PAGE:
Style and Technique

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Writing as though recounting events in the lives of a rather average group of college students, Williams never intimates any underlying meanings. He simply describes occurrences in an orderly fashion, waxing only somewhat poetic in his description of the field of blue flowers itself. Here the wind rustling through the flowers sends up “a soft whispering sound like the infinitely diminished crying of small children at play.”

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Through its characterizations, however, the story has psychological depths typical of all of this author’s work. Homer lives in a basement room and does menial work, but he is able to express great beauty through his poetry. He seems inarticulate, clumsy, and embarrassed much of the time, but when Myra gives him the opportunity, his underlying passion erupts with great force.

Kirk, on the other hand, is given short shrift as a character, perhaps put into the story merely to contrast with Homer. He meekly accepts what he sees of Myra’s behavior but fails to recognize what really motivates or troubles her.

Myra, like many of Williams’s female characters, is capable of deep emotion but is fearful of living outside what she perceives as the decrees of her society.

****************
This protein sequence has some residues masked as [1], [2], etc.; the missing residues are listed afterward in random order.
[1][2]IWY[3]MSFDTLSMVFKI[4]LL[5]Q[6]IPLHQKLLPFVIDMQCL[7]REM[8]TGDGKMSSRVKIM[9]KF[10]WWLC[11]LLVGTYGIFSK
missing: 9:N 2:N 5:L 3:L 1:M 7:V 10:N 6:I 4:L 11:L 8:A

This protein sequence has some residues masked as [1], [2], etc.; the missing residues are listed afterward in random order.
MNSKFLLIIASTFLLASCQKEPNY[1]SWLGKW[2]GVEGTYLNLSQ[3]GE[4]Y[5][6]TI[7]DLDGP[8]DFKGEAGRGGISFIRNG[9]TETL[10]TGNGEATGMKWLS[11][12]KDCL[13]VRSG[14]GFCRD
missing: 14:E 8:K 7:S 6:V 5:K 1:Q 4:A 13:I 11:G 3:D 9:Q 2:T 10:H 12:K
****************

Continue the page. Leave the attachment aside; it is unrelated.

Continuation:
As a group, these characters subtly represent the author’s view of people. Most are fearful of taking up the really difficult challenges; most prefer to repress their deepest passions; and most settle for a calm, relatively uneventful life, bypassing, without regret, the fields of blue flowers.

Bibliography

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Last Updated on May 6, 2015, by eNotes Editorial. Word Count: 206

Bloom, Harold, ed. Tennessee Williams. Philadelphia: Chelsea House, 2003.

Crandall, George W. Tennessee Williams: A Descriptive Bibliography. Pittsburgh: University of Pittsburgh Press, 1995.

Heintzelman, Greta, and Alycia Smith Howard. Critical Companion to Tennessee Williams. New York: Facts On File, 2005.

Kolin, Philip, ed. Tennessee Williams: A Guide to Research and Performance. Westport, Conn.: Greenwood Press, 1998.

Kolin, Philip, ed. The Tennessee Williams Encyclopedia. Westport, Conn.: Greenwood Press, 2004.

Leverich, Lyle. Tom: The Unknown Tennessee Williams. New York: Crown, 1995.

Martin, Robert A., ed. Critical Essays on Tennessee Williams. New York: G. K. Hall, 1997.

Pagan, Nicholas. Rethinking Literary Biography: A Postmodern Approach to Tennessee Williams. Rutherford, N.J.: Fairleigh Dickinson University Press, 1993.

Rader, Dotson. Tennessee: Cry of the Heart. Garden City, N.Y.: Doubleday, 1985.

Roudané, Matthew C., ed. The Cambridge Companion to Tennessee Williams. New York: Cambridge University Press, 1997.

Spoto, Donald. The Kindness of Strangers: The Life of Tennessee Williams. Reprint. New York: Da Capo Press, 1997.

Thompson, Judith. Tennessee Williams’ Plays: Memory, Myth, and Symbol. Rev. ed. New York: P. Lang, 2002.

Tischler, Nancy Marie Patterson. Student Companion to Tennessee Williams. Westport, Conn.: Greenwood Press, 2000.

Williams, Dakin, and Shepherd Mead. Tennessee Williams: An Intimate Biography. New York: Arbor House, 1983.

Woodhouse, Reed. Unlimited Embrace: A Canon of Gay Fiction, 1945-1995. Amherst: University of Massachusetts Press, 1998.

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